Predicting periods when new mutants are unable to grow.The observation that reduced target cell numbers lead to reduced effective fitness cost later in infection implies that reversion in vivo for the same epitope will occur with various rates during the course of infection. In the cases we have studied here, animals were infected with a mixture of WT and EM virus, and thus, there was no requirement for the virus to mutate to generate the competing quasi-species. However, in many HIV-1 transmission settings, a clonal population of WT or EM virus will be transmitted (13), and the competing virus must first be generated through mutation, then survive the early period of growth, and then compete to become dominant in vivo. This process will often lead to a significant delay before the WT-revertant virus is detected, and depending on when this occurs, we predict different dynamics will be observed. Where the WT virus is present early in infection, it will benefit from a high effective fitness cost of escape mutation and be rapidly selected. However, where WT virus is first generated around the peak of infection (the nadir of target cells during acute infection), either it may compete poorly with EM virus (which has a low effective fitness cost at low target cell numbers) or it may even be lost if target cells at the nadir are already severely depleted by the mutant virus. In chronic infection, low target cell numbers will lead to a slow reversion to the WT virus.

This response can be better understood from Fig. 3, in which the variation in target cell numbers during the infection by EM virus is shown. In the steady state, when the EM virus is neither growing nor decaying (*g _{M}* = 0, in equation 2), the target cell number will be at the equilibrium level, at

*T**

_{M}= δ/

*r*. For target cell numbers higher than the

_{M}*T**

_{M}value, the EM virus will grow, and for target cell numbers lower than the

*T**

_{M}value, it will decay (equation 2). The target cell number that would lead to the set point (equilibrium level) in WT virus infection is always lower than the equilibrium target cell level in EM infection (because the WT has a higher replication rate); thus,

*T**

_{M}= δ/

*r*<

_{W}*T**

_{M}. If the WT appears by mutation during the EM infection when

*T*is more than

*T**

_{M}(i.e., the target cell number is greater than the equilibrium level for the WT virus, which occurs with early infection or in chronic infection), the WT virus will be able to grow and eventually outgrow the EM virus. Around the nadir of target cells, when the number of target cells is less than the equilibrium value for the WT virus (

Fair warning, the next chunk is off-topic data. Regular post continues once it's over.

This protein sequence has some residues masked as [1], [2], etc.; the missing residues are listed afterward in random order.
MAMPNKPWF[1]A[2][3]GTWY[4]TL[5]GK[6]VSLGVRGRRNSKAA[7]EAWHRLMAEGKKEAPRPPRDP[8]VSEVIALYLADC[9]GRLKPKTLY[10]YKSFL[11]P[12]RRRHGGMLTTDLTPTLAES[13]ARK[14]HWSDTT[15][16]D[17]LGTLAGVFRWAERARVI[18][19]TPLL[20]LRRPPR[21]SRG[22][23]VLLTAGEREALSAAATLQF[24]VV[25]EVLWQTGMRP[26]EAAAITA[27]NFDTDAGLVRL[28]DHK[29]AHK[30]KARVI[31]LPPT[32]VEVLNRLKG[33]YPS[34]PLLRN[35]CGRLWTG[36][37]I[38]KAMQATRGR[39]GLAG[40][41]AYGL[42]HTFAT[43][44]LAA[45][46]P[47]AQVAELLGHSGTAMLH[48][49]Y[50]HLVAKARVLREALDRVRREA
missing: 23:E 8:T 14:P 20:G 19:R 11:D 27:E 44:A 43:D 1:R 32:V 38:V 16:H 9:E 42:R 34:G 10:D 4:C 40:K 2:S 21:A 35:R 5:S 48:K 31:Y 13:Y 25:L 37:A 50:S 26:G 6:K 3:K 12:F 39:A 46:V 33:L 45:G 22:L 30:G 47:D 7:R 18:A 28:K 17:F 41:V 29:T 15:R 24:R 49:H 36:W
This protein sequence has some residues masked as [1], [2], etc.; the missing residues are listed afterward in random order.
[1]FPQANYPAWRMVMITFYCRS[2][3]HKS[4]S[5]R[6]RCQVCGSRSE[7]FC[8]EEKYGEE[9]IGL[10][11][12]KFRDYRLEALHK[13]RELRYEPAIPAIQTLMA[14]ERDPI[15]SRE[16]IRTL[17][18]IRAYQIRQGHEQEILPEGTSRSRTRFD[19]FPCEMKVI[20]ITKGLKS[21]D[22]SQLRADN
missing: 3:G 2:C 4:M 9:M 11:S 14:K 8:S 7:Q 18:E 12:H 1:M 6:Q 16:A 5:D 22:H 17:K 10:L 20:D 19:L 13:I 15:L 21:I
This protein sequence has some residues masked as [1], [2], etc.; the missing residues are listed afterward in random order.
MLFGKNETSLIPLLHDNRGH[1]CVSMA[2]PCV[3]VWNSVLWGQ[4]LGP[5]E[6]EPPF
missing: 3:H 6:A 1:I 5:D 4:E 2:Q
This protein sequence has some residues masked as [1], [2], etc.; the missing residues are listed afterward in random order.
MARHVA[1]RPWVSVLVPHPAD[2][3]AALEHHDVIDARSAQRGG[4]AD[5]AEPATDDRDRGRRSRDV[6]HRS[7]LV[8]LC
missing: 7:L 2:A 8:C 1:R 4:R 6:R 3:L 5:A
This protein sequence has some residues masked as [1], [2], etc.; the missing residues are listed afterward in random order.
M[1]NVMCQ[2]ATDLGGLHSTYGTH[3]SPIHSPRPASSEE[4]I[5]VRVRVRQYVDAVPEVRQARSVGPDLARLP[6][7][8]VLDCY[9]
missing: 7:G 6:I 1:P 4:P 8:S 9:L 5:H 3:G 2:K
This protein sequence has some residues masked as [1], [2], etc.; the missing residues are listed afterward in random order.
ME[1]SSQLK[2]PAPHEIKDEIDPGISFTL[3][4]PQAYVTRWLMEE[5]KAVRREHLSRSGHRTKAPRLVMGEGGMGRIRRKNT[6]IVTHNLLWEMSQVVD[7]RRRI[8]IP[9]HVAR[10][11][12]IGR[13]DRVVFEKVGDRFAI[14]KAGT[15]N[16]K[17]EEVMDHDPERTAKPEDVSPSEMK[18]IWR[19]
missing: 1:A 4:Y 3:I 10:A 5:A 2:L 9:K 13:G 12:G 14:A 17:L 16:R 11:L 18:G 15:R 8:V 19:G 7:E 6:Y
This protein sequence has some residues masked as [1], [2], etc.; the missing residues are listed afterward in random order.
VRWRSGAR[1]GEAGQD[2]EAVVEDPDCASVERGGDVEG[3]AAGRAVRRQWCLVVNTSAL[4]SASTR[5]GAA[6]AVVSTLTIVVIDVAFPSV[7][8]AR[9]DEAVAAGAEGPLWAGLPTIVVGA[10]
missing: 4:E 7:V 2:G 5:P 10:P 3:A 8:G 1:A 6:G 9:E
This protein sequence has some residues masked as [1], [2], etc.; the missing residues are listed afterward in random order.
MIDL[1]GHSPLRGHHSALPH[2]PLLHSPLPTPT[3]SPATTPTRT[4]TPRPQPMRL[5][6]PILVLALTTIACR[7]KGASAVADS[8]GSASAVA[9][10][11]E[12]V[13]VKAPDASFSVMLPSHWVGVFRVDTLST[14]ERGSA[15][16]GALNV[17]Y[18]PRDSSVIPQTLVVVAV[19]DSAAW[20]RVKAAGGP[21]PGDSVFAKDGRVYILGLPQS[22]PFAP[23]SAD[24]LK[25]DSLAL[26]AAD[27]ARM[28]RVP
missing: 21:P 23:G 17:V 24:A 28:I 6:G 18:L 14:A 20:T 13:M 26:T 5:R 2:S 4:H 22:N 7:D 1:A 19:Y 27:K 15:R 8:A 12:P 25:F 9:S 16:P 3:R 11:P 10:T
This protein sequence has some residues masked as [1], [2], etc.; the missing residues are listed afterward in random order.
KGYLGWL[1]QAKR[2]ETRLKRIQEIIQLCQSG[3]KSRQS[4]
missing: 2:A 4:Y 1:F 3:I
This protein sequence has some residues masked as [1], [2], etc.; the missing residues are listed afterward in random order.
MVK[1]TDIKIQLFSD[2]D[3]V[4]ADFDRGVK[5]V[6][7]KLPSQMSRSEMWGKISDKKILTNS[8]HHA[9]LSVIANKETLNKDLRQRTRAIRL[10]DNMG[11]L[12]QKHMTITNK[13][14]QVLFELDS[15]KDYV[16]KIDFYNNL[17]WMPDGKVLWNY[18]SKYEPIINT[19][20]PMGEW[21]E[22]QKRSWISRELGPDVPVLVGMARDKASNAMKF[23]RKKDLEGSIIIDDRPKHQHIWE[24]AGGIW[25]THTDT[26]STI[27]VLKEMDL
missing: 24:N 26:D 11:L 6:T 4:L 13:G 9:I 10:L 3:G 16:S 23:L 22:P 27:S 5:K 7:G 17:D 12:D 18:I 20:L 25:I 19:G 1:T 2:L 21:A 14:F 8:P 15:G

*T*<

*T**

_{M}; Fig. 3A), the basic reproductive ratio for the WT virus will be <1, and if the WT virus initially arises here, it will likely be lost.

Thus, depending on the timing of when the WT virus arises, it has a higher or lower probability of survival. If it arises early and expands sufficiently during the period of high target cell availability, then it will not be lost during the contraction phase of virus and will still slowly overtake the EM virus but at a very low rate. If it just appeared by mutation at such low target cell numbers, it would disappear because it would not be able to grow. The possibility of growth of the WT virus around the target cell nadir in the EM infection depends on the cost of the escape mutation. If the cost is high and the replicative capacity of the EM is much impaired (*r _{M}* ≪

*r*), then target cells will not be sufficiently depleted, even at the nadir, and the WT infection will always be able to spread (Fig. 3B). The windows where the WT cannot appear despite its replicative advantage exist only if the cost of escape mutation is not too high.

_{W}Similar arguments apply to the propagation and survival of the EM during WT infection in escape, but here the situation is more complex because the amount of depletion at the nadir of target cells in WT infection depends on the effectiveness of CTL killing at this time point.